Personally, I tend to be a huge fan of near-constant routine. That is, I mostly enjoy being able to wake up and know exactly what I have to do that day, mostly because I’ve done it a million times before. At the same time though, I also seem to keep engaging in activities that do not let me have a constant, reliable routine, aka study abroad.
Let me explain. It was my first weekend in Brisbane, and after several housing issues and a lot of stress, I was determined to cheer up. I mean, I was halfway across the world from all my friends and family, and I had finally made it to the place I had been waiting to be in for almost a year. So, I set out for an extended walk, hoping to come across the sights I had been googling for months. Usually, this would mean me strolling along, taking in sights by my lonesome and snapping some pics for posterity.
Anyways, I had been walking for about ten minutes, peacefully minding my own business, before being stopped by a random dude, who decided that it was time to strike up a conversation with me. I was so shocked that I struggled to get words out, but figured, hey this guy is just trying to be nice, and maybe he can point me towards some of the best sights in the city. About two minutes into the conversation, however, I realized that was not where this conversation was headed. Within the third minute, he started asking for my number and to grab coffee together. That was the moment I realized my routine outing had been totally shattered. Since when was it part of my day to day life to interact with strangers (New Yorkers don’t tend to do that) or be asked on a date (uhm, is dating even a thing anymore?).
Let me hit you with another weird interruption of my day. In my mind, I should be able to wake up every day, go to class while listening to a conspiracy podcast, and be left to my own devices. However, people here love going out of their way to befriend you, and end the conversation with the offer of adding you on Facebook. So, when I’m on the bus and peacefully looking out at the passing scenery, I sometimes have some stranger tap my arm and ask about my day. Or maybe ask where I’m going (it’s always a different question). But how am I supposed to go on with my day and set up a routine if these people interrupt my podcast and time to be alone? So, suddenly, I either miss my stop because the stranger won’t stop talking, or I get off and find myself still stuck in conversation and have to worm my way out in hopes of making it to class. It’s a small thing, mind you. But when you wind up at the wrong station, 20 minutes away from campus and with only 30 minutes to go until your next class, it can be very frustrating (and when you love routine as much as me, ending up in random bus stations in sketchy areas is not exactly ideal).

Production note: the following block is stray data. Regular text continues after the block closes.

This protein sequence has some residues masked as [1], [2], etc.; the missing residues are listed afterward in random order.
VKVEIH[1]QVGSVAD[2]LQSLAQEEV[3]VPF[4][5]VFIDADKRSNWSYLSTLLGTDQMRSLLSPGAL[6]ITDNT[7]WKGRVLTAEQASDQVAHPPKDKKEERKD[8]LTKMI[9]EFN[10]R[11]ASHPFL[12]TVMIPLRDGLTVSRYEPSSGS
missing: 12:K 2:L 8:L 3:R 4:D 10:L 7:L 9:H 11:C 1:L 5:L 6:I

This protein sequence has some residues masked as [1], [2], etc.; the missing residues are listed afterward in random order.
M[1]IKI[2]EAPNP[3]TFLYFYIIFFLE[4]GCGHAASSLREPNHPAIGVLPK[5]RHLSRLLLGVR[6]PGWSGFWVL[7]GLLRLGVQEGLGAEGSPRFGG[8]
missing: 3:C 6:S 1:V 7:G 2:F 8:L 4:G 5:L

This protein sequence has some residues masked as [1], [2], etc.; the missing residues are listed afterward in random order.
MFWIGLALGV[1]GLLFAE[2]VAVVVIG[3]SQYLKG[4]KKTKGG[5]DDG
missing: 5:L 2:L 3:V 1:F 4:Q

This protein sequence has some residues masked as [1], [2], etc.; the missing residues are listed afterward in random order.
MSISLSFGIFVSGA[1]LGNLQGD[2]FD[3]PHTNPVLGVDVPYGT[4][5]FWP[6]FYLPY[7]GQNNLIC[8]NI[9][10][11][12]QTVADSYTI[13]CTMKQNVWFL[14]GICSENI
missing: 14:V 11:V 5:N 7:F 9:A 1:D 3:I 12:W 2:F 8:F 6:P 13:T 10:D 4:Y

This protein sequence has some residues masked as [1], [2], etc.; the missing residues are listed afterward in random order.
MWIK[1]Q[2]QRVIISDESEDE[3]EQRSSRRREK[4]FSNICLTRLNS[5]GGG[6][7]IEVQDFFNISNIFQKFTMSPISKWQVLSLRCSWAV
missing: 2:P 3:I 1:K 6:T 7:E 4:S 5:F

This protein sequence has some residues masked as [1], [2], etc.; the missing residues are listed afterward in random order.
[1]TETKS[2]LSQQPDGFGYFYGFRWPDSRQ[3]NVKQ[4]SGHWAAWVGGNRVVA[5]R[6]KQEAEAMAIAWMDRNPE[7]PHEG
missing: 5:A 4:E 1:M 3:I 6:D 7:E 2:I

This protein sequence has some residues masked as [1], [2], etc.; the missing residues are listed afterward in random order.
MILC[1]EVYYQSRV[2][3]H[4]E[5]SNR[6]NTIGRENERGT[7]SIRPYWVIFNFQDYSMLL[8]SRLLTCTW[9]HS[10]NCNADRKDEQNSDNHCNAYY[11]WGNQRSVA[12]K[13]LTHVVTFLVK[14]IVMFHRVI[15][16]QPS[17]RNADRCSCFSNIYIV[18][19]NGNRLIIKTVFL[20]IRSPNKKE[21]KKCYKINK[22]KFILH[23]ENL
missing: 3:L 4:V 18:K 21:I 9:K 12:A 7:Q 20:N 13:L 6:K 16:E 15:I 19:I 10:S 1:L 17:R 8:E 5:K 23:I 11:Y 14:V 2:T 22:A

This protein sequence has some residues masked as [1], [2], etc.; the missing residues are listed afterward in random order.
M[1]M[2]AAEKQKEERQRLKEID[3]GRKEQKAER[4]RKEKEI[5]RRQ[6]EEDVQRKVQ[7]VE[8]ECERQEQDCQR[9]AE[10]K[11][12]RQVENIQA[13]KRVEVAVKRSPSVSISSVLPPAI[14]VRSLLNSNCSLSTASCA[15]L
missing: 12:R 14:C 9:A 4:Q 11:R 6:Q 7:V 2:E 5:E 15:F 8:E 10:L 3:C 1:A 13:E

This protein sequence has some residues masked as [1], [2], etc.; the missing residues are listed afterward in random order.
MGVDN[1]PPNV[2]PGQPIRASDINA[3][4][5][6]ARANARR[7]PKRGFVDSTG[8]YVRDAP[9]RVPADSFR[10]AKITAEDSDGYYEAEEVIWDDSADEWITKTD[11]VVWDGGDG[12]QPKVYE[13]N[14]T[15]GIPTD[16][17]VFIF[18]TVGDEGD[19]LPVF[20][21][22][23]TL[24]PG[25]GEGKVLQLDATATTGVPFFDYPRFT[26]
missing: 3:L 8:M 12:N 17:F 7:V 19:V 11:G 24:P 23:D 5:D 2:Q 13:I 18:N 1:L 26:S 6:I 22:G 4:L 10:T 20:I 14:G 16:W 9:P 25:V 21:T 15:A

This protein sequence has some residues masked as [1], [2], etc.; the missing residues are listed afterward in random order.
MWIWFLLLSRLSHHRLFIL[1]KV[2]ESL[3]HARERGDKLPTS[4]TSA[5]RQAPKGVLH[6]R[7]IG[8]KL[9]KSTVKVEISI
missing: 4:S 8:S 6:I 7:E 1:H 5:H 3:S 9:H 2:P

I also have this thing where I really enjoy drinking crappy American coffee during the school year, and always putting enough sugar in it to induce a sugar rush. Yet, I have constantly been finding myself asking, “Where are the coffee bars?” (as in, how am I supposed to stick to my coffee routine if there are no Sci Coffee Bars here???)
Sure, there’s the staple Merlo Coffee Bars littered around campus, which essentially charge you for breathing in their store, but where are the coffee bars that make cheap American coffee and bitter espressos? Unfortunately, I have not found any – as with most of the world, American-style long, black coffees are frowned upon here. To be fair, their cappuccinos make up for it, even if I have to save up all week to have just one.
Instead, I had to figure out something else. I miss my points on my OneCard. So I have begun using freeze-dried coffee, which is the strangest version of coffee I’ve yet seen (being Italian, I have sampled many, many coffees and this definitely takes the title.) Maybe I’ve been super sheltered, or not willing to experiment with this coffee style, but Brisbane is the first time I’ve ever come across it. It’s hard to explain what it is, but the best I can do is say that it looks like crushed up coffee beans, and they’re then mixed with boiling water (I suppose this is actually almost exactly like American coffee – a great reminder of home).
Anyways, this sounds reliable, right? But it’s not. It either is tepid, which is the absolute worst, or boiling hot for like three hours, and then tastes like coffee flavoured water. It’s gross. And the worst thing is that every morning, I have to guess what it’s going to be like. Will I be able to drink it during my first class? Will I literally have to wait all day to have it? Who knows? Not me, that’s for sure. Where is my trusty, reliable coffee from Sci, I ask. Nowhere, that’s where.
Before leaving for abroad, I admit, I was a lover of routine – knowing exactly what was going to happen every day and when, with very little room for surprises. But as my time here has reached halfway, I’ve been forced to become comfortable with surprises. Whether that’s winding up at new bus stations or learning small talk with strangers. I don’t like it, by any means. I want the routine life I had back at Swat. But still, there’s something charming about waking up and not having any idea what random thing might happen to you that day.